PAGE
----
Tag Archives: credit card debt

The Four Most Dangerous Words In Investing…

“This time it’s different.” That quote is from Sir John Templeton, a legendary investor who is considered the father of the modern mutual fund industry. For most of the month of December, I’ve been hearing ads from mortgage brokers who are promoting the idea of refinancing your house in order to take care of holiday bills. It reminded of the early 2000’s when then Fed Chairman, Alan Greenspan, was urging Americans to use their house as “an ATM” by taking on home equity loans as a means of drawing out cash against home equity for consumption spending. Adding more debt against your house to pay off big credit card balances merely shifts household debt from one creditor to another. What’s worse, it frees up room under the credit card accounts to enable the consumer to take on even more debt.

In reference to the mortgage and housing market collapse in 2008, Ben Bernanke wrote, “Clearly, many of us at the Fed, including me, underestimated the extent of the housing bubble and the risks it posed.” It’s hard to know if that statement is genuine or not, given that many of us saw the housing bubble that was developing as early as 2004.

The Federal Government’s low-to-no down payment programs via Fannie Mae, Freddie Mac, the FHA, VHA and USDA, combined with the hyper-promotion of cash-out refinancings (bigger 1st mortgages and/or second-lien mortgages) tell me that, once again, most people in this country believe – or rather, hope – that the outcome will be different this time.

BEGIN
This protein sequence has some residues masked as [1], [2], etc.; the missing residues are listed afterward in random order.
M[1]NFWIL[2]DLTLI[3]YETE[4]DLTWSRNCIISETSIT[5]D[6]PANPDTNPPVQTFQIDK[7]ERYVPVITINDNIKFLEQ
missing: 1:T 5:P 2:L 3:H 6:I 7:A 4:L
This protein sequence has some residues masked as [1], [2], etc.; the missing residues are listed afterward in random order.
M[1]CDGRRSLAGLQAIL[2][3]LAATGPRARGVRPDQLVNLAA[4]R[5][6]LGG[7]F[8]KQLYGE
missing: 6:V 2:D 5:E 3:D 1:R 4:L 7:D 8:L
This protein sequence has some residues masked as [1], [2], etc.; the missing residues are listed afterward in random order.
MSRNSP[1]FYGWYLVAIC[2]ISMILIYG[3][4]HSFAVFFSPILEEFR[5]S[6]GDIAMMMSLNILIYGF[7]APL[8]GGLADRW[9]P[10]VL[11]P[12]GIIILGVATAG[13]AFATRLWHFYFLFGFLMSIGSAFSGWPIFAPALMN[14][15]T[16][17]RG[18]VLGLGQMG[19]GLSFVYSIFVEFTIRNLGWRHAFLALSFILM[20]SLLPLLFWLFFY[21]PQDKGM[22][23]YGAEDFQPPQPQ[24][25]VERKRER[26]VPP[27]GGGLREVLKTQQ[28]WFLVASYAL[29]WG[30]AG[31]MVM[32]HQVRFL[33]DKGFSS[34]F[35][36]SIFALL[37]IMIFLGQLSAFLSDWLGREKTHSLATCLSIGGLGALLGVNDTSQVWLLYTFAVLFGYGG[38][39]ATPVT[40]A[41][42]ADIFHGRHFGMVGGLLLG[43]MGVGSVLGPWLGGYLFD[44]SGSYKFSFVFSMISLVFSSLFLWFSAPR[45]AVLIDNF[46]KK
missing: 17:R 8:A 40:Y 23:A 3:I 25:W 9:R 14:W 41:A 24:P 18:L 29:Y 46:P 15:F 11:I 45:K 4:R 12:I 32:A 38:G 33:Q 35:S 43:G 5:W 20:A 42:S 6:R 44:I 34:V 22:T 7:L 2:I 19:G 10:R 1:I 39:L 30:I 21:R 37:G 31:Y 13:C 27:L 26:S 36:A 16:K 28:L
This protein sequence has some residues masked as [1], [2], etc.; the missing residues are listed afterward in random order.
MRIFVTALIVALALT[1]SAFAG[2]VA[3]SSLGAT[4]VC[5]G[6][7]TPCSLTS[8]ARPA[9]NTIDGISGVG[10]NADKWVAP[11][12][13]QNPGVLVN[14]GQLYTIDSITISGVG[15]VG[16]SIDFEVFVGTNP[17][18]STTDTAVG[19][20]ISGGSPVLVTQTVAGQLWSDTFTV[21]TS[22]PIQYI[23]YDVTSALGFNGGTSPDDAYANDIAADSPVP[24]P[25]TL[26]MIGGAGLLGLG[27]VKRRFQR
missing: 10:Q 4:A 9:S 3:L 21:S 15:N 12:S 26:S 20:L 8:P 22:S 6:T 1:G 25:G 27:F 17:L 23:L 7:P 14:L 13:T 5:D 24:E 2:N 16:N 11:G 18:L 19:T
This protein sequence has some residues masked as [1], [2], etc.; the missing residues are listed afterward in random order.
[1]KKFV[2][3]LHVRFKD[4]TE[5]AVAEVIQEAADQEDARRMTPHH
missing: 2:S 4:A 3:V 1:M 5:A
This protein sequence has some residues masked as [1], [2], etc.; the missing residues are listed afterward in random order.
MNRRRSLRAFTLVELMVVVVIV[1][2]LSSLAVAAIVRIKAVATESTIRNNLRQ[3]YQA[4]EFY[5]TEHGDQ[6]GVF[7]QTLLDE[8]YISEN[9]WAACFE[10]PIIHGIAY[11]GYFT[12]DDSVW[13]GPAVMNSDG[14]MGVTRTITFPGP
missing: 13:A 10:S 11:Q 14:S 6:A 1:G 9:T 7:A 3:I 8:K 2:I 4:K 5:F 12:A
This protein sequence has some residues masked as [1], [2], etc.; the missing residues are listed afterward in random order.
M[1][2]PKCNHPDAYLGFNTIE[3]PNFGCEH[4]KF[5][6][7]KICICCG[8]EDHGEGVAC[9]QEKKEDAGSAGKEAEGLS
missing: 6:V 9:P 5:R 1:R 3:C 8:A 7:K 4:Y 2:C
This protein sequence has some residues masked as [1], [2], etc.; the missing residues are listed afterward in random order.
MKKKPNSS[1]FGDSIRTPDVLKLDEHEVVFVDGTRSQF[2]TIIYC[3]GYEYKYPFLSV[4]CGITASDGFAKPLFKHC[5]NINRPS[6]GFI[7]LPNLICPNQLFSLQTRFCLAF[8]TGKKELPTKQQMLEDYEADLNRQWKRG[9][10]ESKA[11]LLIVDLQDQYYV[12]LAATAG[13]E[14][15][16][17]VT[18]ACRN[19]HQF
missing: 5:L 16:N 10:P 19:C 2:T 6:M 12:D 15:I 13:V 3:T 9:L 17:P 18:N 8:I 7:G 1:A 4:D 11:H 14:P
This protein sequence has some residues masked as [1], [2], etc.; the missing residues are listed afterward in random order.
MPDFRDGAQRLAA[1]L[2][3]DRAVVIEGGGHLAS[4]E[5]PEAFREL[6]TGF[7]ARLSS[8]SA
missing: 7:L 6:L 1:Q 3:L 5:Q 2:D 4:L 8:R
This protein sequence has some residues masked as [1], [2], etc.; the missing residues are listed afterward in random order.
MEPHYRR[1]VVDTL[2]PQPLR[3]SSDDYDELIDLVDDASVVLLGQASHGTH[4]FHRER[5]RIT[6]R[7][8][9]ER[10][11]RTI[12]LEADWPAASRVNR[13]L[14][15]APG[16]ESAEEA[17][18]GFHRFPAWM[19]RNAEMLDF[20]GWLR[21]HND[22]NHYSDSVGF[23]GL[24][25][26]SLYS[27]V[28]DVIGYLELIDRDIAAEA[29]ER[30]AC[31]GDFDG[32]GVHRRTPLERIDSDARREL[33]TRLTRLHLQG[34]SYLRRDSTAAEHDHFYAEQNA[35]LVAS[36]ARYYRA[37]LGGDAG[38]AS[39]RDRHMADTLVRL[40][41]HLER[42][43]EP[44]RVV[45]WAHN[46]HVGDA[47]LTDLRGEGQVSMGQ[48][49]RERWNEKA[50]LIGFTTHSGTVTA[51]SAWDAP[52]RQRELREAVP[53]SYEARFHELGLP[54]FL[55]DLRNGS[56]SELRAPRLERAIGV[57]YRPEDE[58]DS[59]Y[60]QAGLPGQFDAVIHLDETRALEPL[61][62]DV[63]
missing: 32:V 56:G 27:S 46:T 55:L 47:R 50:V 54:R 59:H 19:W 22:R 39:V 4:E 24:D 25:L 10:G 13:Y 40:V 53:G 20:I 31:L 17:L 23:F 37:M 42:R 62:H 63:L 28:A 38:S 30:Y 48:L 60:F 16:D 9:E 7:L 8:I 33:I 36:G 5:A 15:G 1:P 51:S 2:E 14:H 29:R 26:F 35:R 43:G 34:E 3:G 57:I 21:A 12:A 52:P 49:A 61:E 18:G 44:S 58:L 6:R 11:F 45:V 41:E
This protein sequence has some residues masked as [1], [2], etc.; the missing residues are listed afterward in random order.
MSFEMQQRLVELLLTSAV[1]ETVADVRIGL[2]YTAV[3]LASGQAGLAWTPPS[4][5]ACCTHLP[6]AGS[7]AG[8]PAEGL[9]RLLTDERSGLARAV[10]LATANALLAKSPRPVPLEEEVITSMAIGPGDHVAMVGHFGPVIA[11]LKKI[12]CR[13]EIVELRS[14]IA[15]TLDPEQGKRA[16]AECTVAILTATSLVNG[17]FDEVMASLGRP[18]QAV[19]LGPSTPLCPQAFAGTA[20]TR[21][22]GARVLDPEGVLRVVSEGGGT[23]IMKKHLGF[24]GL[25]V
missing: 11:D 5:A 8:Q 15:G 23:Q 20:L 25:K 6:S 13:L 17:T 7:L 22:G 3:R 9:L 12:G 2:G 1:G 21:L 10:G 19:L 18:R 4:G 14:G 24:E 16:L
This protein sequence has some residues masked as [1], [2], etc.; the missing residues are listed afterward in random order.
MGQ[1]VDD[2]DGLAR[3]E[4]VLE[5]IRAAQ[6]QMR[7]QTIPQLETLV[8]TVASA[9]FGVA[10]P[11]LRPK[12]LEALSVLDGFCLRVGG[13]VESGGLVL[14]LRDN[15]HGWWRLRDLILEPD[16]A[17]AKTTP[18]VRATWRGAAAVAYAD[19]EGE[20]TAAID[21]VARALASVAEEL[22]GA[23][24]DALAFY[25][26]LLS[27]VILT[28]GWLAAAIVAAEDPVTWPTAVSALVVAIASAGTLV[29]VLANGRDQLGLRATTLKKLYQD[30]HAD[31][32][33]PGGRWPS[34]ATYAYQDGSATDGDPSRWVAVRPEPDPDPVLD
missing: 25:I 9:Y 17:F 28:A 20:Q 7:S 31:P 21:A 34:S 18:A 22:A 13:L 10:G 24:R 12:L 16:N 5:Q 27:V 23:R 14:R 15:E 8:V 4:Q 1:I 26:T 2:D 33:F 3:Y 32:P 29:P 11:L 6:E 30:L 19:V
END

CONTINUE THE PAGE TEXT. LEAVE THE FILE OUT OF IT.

The graphic just below  is an interesting way to show the affect that Central Bank monetary inflation has on asset valuation vs income. Asset valuation should be theoretically derived from the income levels connected to the assets. Either the asset requires a certain level of income level to purchase and maintain the asset or the asset itself generates income/cash flow.

You’ll note the pattern that developed starting with the tech bubble era. Prior to the Clinton administration the Fed subtly intervened in the financial system by been printing money in excess of marginal wealth creation (GDP growth) once Nixon closed the gold window. But, in conjunction with the Greenspan Fed, the Government’s willingness to print money as an official policy tool took on a whole new dimension during the Clinton administration.  Note:  I’m not making a political judgment per se about the Clinton presidency, because the Fed’s ability to print money to prop up the stock market was established with Reagan’s Executive Order after the 1987 stock crash. You’ll note that the household net worth to income ratio began to rise at a sharp rate starting in mid-1994, which was when the Clinton-Rubin strong dollar policy was implemented. It’s also around the time that Greenspan began regularly printing money to address the series of financial problems that arose in the 1990’s.